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Recruiting roundup: PHU's Tyler Kaminski stands by team

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Sat. April 13, 2013 | Bob Putnam | Email

Recruiting roundup: PHU's Tyler Kaminski stands by team

Palm Harbor University’s offseason has been filled with football players changing schools.

Shane Dixon, the team’s leading receiver, bolted for IMG Academy. Starting fullback Connor Dorris transferred to Clearwater Central Catholic. Backup quarterback Brevet Killett left for Gibbs.

But starting quarterback Tyler Kaminski has stayed.

It would have been easy for Kaminski to join the mass exodus. After all, the junior has just one offer (Fairmont State) and is facing a critical season in which he hopes to show enough on the field so that more scholarship opportunities come his way. That could be difficult with so many skill players defecting.

But Kaminski made up his mind to be a loyal foot soldier and declared his allegiance to the Hurricanes. He even sent a group text message imploring those who stayed to adopt a one-for-all and all-for-one mentality.

“For me, it’s not just about the stats,” Kaminski said. “It’s about playing and winning together as a family. There is some adversity we have to go through with a few guys leaving. But we’ve faced adversity before, and we’ve been fine.”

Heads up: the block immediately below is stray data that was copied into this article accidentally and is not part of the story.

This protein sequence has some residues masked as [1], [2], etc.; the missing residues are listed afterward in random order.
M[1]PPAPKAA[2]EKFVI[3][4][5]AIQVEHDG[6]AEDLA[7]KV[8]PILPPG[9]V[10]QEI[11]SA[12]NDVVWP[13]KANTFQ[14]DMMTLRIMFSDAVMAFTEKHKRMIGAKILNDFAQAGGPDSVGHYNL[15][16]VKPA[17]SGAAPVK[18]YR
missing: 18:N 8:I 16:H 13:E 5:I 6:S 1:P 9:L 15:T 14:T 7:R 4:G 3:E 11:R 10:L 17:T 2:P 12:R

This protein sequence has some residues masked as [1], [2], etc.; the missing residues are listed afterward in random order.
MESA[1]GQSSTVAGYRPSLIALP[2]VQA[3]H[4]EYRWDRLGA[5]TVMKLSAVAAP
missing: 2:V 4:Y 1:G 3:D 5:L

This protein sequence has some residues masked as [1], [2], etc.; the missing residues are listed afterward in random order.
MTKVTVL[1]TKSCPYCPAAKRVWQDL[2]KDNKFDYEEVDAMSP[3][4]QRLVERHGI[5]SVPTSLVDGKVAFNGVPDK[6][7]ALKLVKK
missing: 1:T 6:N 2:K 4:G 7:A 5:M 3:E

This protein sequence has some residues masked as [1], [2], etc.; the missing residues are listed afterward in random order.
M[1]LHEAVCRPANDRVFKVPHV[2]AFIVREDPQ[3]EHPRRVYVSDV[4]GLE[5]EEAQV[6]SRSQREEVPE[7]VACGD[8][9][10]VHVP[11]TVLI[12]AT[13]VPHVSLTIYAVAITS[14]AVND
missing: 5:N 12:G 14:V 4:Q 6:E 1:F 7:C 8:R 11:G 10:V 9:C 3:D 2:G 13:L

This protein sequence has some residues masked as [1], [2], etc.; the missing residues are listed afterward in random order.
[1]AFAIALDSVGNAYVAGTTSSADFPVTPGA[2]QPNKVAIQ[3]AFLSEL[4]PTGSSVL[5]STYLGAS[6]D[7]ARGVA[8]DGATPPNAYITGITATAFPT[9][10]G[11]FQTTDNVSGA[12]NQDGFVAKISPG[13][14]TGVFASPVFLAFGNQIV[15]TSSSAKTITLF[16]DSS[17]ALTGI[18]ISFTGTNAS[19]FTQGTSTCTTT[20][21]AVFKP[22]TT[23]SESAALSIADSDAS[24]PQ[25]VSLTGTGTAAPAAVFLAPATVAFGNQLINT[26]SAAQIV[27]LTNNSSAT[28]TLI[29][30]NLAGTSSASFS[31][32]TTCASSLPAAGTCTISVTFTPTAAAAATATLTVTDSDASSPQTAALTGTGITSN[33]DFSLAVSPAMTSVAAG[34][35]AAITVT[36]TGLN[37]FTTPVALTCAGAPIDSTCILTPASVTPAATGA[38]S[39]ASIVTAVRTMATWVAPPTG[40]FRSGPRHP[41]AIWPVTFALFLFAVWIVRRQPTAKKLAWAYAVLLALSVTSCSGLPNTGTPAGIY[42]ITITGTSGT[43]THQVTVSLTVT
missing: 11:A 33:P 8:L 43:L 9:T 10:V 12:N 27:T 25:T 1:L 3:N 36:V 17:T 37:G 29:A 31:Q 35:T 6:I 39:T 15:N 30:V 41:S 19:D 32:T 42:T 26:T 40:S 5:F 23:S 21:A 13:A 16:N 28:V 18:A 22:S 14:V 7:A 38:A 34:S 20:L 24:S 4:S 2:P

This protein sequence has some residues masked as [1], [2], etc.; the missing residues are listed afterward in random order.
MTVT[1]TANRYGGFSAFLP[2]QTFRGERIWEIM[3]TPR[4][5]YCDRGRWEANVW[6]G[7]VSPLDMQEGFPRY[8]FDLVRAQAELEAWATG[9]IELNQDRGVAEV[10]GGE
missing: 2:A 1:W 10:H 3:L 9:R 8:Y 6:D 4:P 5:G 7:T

Last season, PHU had to replace 90 percent of its offensive production. Kaminski had the toughest task, stepping in for graduated three-year starter Billy Pavlock. But Kaminski showed progress, throwing for 1,027 yards and 10 touchdowns, and leading PHU to its second straight playoff appearance.

This offseason he has been the ubiquitous Hurricane, working in the weight room, in passing leagues and in the classroom.

“Tyler has been the consummate leader,” coach Matt LePain said. “He’s stepped up in every way.”

He also has been working on getting more attention from colleges by participating in as many camps and combines as possible.

“I’m only 6 foot, so I’m not going to measure up that way in what colleges are looking for,” Kaminski said. “I just have to go out and show what I can do on the field and hope that that’s enough.”

Kaminski was invited to participate in this weekend’s Elite 11 quarterback camp and is using the trip to visit Georgia State and Valdosta State.

“I’m going to do what I can,” Kaminski said. “But I’m not going to worry too much about the offers. If they come, that’s great. I’m more focused on leading this team to another winning season and another playoff appearance.”

Spotlight on …
Plant rising senior Andrew Beck, a 6-3, 230-pound linebacker who took all the suspense out of his recruitment and committed to Texas on Tuesday. He chose the Longhorns from among 15 other colleges that offered him scholarships, including Florida State, Miami, USF and Stanford.

How he became a top recruit: As a junior, Beck led the Panthers with 126 tackles, 32 for a loss, six sacks and eight passes defended. Beck also scored a touchdown as a tight end. In recent months, Beck has garnered a lot of attention on the recruiting circuit with several impressive performances at combines.

First offer: Miami on Feb. 12.

Last college he visited before committing to Texas: Stanford.